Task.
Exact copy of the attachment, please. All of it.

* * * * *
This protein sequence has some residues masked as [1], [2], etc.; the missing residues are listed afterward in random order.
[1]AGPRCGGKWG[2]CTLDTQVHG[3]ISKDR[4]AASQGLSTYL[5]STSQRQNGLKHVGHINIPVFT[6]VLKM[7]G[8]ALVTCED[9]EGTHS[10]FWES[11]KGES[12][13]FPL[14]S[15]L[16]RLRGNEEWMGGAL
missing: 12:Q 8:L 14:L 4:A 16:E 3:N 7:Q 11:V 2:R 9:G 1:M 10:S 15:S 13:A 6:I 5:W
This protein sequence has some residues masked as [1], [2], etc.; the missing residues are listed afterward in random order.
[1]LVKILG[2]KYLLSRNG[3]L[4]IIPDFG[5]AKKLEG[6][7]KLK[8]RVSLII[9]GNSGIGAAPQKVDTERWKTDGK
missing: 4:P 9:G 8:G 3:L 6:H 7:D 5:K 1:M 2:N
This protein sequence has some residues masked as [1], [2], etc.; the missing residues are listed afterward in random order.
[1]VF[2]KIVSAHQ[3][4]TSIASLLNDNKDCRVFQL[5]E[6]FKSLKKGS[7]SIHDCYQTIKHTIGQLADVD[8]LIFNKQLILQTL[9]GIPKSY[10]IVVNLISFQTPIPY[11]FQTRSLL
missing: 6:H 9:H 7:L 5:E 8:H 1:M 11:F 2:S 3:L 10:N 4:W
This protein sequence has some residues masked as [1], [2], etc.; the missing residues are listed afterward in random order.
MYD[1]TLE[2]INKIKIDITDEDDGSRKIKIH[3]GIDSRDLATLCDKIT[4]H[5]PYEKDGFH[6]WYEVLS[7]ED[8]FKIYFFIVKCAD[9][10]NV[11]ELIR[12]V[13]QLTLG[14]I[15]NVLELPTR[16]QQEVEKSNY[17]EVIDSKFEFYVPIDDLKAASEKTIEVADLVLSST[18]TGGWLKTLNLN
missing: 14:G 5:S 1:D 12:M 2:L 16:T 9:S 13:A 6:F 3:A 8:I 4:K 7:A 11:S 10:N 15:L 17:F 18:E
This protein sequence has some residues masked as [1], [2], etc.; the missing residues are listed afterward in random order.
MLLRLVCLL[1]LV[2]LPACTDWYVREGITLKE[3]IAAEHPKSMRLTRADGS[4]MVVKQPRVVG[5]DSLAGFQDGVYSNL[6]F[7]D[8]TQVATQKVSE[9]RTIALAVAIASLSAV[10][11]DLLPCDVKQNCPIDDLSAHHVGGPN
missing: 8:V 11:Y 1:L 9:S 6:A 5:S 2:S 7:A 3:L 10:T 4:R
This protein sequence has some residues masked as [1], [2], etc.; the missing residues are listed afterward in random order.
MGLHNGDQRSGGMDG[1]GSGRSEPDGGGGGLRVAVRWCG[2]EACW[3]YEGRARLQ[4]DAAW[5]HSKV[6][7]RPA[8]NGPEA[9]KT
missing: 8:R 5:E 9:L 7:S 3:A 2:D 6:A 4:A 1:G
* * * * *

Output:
This protein sequence has some residues masked as [1], [2], etc.; the missing residues are listed afterward in random order.
[1]AGPRCGGKWG[2]CTLDTQVHG[3]ISKDR[4]AASQGLSTYL[5]STSQRQNGLKHVGHINIPVFT[6]VLKM[7]G[8]ALVTCED[9]EGTHS[10]FWES[11]KGES[12][13]FPL[14]S[15]L[16]RLRGNEEWMGGAL
missing: 12:Q 8:L 14:L 4:A 16:E 3:N 7:Q 11:V 2:R 9:G 1:M 10:S 15:S 13:A 6:I 5:W
This protein sequence has some residues masked as [1], [2], etc.; the missing residues are listed afterward in random order.
[1]LVKILG[2]KYLLSRNG[3]L[4]IIPDFG[5]AKKLEG[6][7]KLK[8]RVSLII[9]GNSGIGAAPQKVDTERWKTDGK
missing: 4:P 9:G 8:G 3:L 6:H 7:D 5:K 1:M 2:N
This protein sequence has some residues masked as [1], [2], etc.; the missing residues are listed afterward in random order.
[1]VF[2]KIVSAHQ[3][4]TSIASLLNDNKDCRVFQL[5]E[6]FKSLKKGS[7]SIHDCYQTIKHTIGQLADVD[8]LIFNKQLILQTL[9]GIPKSY[10]IVVNLISFQTPIPY[11]FQTRSLL
missing: 6:H 9:H 7:L 5:E 8:H 1:M 11:F 2:S 3:L 10:N 4:W
This protein sequence has some residues masked as [1], [2], etc.; the missing residues are listed afterward in random order.
MYD[1]TLE[2]INKIKIDITDEDDGSRKIKIH[3]GIDSRDLATLCDKIT[4]H[5]PYEKDGFH[6]WYEVLS[7]ED[8]FKIYFFIVKCAD[9][10]NV[11]ELIR[12]V[13]QLTLG[14]I[15]NVLELPTR[16]QQEVEKSNY[17]EVIDSKFEFYVPIDDLKAASEKTIEVADLVLSST[18]TGGWLKTLNLN
missing: 14:G 5:S 1:D 12:M 2:L 16:T 9:S 13:A 6:F 3:A 8:I 4:K 7:A 11:S 10:N 15:L 17:F 18:E
This protein sequence has some residues masked as [1], [2], etc.; the missing residues are listed afterward in random order.
MLLRLVCLL[1]LV[2]LPACTDWYVREGITLKE[3]IAAEHPKSMRLTRADGS[4]MVVKQPRVVG[5]DSLAGFQDGVYSNL[6]F[7]D[8]TQVATQKVSE[9]RTIALAVAIASLSAV[10][11]DLLPCDVKQNCPIDDLSAHHVGGPN
missing: 8:V 11:Y 1:L 9:S 6:A 5:S 2:S 7:A 3:L 10:T 4:R
This protein sequence has some residues masked as [1], [2], etc.; the missing residues are listed afterward in random order.
MGLHNGDQRSGGMDG[1]GSGRSEPDGGGGGLRVAVRWCG[2]EACW[3]YEGRARLQ[4]DAAW[5]HSKV[6][7]RPA[8]NGPEA[9]KT
missing: 8:R 5:E 9:L 7:S 3:A 2:D 6:A 4:A 1:G